Erik Hollnagel

Ph.D., Professor, Professor Emeritus



ETTO (Efficiency-Thoroughness Trade-Off) must be balanced by TETO (Thoroughness-Efficiency Trade-Off).

To make a trade-off between efficiency and thoroughness (ETTOing) in order to get through the work-day is normal, necessary, and useful. It is, however, not sufficient to be able to do something or to respond to the actual; it is also necessary to consider if anything unexpected may happen in the future (near term or far term). In other words, efficiency in the present presupposes thoroughness in the past, which paradoxically means that thoroughness in the present is necessary for efficiency in the future.

The ETTO principle therefore requires a symmetric TETO or Thoroughness–Efficiency Trade-Off principle. The practical question is when one should put the emphasis on efficiency and when on thoroughness. For an organisation that question may not be too difficult to answer, since there are clear differences between the day-to-day operations and functions such as supervision, and learning. It is practically a definition of an organisation that these functions can be assigned to different parts or to different roles. For an individual it is more of a problem, since it is impossible literally to do two things at the same time. For an individual, the ETTO–TETO balance therefore becomes an issue of scheduling various activities, and of creating time enough for reflection. Individual intentions to maintain a balance, to be thorough as well as efficient, may nevertheless easily run foul of time pressures, information push, and information input overload and must therefore be supported by the organisational culture.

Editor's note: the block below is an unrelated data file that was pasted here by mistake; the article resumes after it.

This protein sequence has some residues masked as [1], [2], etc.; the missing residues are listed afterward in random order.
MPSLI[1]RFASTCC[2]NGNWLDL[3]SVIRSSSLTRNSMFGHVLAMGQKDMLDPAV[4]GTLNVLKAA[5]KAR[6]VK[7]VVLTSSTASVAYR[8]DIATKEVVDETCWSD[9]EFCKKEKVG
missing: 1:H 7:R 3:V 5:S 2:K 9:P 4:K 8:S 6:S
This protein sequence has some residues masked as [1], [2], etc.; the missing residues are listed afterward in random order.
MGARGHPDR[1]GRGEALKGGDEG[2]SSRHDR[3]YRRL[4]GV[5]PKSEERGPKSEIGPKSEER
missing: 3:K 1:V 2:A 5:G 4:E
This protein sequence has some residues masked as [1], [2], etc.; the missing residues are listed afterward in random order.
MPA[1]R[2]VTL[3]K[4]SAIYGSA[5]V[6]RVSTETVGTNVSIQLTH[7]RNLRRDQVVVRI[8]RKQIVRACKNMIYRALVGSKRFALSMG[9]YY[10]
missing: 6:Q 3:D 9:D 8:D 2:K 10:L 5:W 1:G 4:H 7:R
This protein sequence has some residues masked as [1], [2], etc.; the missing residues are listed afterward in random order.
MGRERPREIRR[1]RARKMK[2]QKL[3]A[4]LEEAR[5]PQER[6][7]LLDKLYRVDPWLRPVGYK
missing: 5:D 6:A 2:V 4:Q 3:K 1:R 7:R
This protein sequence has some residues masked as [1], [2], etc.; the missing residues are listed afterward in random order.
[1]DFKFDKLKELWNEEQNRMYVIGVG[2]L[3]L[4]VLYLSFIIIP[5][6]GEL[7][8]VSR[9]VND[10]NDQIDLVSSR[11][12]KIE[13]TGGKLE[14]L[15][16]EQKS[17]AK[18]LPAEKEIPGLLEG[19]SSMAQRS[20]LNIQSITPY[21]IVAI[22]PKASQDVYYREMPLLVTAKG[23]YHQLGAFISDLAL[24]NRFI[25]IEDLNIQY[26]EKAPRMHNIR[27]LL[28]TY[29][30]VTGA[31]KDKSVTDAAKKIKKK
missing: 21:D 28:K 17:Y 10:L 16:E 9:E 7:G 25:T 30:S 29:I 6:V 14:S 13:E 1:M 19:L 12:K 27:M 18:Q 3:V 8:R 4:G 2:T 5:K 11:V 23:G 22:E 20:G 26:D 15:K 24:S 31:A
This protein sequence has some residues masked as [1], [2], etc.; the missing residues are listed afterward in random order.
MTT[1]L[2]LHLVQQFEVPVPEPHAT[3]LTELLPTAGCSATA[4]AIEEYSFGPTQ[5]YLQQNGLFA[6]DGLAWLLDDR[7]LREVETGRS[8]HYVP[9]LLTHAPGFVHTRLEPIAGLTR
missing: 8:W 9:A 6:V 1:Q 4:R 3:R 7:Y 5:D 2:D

In Resilience Engineering terms, the ETTO-TETO balance corresponds to need to be able both to respond and to anticipate.